Marilyn N. Harvey
Clarke, Dolph, Hull & Brunick, PLC
BA, University of Virginia
JD, University of Miami School of Law
Best known for:
Workers’ compensation defense
I represented an employer in a matter where a claimant sustained a compensable concussion. Subsequent to the acceptance of the claim and entry of an award order, claimant quit working for the employer and began a new job. After working in her new position for a few months, claimant alleged she was unable to adequately perform her job due to lingering concussion symptoms, including inability to focus and depression, and sought ongoing indemnity benefits. Through thorough investigation, it was determined claimant routinely posted hour-plus long Facebook Live videos on her public Facebook where she operated multiple multilevel marketing businesses and sold products via Facebook Live. Over 24 hours of Facebook videos were downloaded, transcribed and admitted into evidence at the hearing. The videos directly contradicted claimant’s testimony, appearance at the hearing, and her treating physician’s opinions. As a result, the deputy commissioner denied claimant’s claim for ongoing indemnity and determined her current medical complaints were not causally related to her concussion.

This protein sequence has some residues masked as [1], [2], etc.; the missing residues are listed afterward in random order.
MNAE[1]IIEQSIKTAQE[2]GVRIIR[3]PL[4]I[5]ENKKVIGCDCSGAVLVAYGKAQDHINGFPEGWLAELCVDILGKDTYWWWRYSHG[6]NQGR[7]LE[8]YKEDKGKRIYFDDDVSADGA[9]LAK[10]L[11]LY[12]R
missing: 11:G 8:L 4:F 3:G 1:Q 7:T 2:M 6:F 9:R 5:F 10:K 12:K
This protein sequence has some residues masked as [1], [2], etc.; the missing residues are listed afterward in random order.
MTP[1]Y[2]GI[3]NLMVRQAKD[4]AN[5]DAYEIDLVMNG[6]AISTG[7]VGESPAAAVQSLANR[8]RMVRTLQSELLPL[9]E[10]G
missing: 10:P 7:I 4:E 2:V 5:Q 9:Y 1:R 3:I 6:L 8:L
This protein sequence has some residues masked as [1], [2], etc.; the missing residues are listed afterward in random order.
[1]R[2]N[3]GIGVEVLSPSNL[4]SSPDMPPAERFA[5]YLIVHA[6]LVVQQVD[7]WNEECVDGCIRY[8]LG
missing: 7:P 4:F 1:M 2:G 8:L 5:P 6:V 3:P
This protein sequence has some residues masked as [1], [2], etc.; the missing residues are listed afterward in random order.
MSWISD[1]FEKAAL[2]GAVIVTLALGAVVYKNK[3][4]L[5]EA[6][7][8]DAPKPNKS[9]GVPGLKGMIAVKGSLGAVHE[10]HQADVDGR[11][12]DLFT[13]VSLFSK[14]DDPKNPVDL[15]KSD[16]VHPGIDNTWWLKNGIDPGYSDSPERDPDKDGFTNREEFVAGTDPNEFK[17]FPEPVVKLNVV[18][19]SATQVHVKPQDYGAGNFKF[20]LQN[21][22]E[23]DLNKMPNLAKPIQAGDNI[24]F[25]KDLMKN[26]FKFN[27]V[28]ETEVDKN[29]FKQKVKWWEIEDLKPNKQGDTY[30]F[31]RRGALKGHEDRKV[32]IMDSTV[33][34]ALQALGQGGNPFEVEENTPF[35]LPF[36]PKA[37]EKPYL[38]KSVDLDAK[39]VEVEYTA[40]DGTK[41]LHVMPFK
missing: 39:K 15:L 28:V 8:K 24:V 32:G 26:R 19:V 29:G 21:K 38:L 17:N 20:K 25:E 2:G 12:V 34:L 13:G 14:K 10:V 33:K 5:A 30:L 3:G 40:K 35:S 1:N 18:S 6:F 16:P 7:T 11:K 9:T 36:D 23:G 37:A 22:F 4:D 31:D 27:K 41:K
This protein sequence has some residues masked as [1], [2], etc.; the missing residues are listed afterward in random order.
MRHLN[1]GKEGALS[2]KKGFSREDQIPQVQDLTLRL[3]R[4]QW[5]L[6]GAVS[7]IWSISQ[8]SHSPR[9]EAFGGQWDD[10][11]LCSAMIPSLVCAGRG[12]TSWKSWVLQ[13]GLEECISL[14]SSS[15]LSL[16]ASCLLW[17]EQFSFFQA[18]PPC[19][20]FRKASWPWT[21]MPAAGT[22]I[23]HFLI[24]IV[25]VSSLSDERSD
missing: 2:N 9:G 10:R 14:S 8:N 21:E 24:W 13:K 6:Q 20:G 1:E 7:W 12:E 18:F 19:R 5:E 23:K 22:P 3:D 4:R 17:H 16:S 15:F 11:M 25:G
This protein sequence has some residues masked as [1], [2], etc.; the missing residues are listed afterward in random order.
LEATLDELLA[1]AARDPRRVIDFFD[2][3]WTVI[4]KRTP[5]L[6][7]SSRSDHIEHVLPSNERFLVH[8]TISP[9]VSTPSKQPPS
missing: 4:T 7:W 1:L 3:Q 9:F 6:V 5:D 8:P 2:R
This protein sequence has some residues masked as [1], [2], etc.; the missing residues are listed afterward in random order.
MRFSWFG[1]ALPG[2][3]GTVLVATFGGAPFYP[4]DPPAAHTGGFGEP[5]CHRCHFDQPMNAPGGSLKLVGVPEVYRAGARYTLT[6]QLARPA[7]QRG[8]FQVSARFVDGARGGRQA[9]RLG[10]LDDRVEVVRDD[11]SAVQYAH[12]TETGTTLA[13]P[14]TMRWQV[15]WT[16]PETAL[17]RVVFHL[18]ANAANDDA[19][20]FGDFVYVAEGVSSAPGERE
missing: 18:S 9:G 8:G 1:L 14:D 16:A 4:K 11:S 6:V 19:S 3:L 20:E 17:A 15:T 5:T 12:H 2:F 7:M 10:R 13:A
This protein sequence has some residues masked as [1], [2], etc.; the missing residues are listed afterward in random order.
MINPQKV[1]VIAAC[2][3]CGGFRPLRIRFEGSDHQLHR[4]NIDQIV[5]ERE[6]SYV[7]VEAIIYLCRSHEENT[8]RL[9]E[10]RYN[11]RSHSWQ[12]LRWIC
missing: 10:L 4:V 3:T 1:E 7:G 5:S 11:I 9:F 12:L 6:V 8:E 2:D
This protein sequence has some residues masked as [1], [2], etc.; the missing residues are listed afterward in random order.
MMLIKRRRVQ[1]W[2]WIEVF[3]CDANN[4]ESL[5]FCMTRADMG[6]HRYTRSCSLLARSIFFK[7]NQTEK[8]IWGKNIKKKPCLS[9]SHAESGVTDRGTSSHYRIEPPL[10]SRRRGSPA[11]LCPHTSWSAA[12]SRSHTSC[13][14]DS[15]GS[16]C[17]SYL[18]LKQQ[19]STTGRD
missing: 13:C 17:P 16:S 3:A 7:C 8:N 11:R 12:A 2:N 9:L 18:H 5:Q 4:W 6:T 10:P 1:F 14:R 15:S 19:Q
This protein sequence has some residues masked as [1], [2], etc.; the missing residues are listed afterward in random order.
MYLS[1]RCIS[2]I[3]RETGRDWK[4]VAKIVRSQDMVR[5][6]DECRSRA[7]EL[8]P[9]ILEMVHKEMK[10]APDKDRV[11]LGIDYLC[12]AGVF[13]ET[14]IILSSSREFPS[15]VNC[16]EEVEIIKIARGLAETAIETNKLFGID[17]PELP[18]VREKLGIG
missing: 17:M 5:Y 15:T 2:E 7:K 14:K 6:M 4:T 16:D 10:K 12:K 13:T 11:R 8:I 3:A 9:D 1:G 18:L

The most satisfying part of my law practice is helping my clients investigate and litigate claims to maintain the integrity of the workers’ compensation system by ensuring a claimant is held to his/her burden of proving a compensable accident and entitlement to workers’ compensation benefits. The most satisfying claims are the ones where it is determined via investigation and litigation that a claimant is attempting to defraud his/her employer and the commission, and I am able to prevent that claimant from receiving benefits he/she is not entitled to.
Working with clients:
When advising clients, I always keep in mind the individuals involved and the most cost effective outcome for my client. As exciting as litigating claims is, approaching claims in the most pragmatic manner keeps litigation costs as low as possible and focuses the defense efforts on claims that will create advantageous precedent.
Best career advice:
The best career advice I’ve ever received was to listen to what others say. Being the loudest person in a room is more often than not a liability. In litigation, if you do not listen to what a witness says, you miss opportunities to develop the record and the facts of the case that could ensure your client wins.
Repetitive motion claims are going to be a hot bed of change in the next year. The General Assembly has reviewed the recent JLARC study done on the Virginia Workers’ Compensation Act and is likely to take some form of action to expand the coverage for repetitive injuries in Virginia. The litigation of the COVID-19 presumption that went into effect on July 1, 2021, and its retroactivity will also provide interesting litigation in the next year.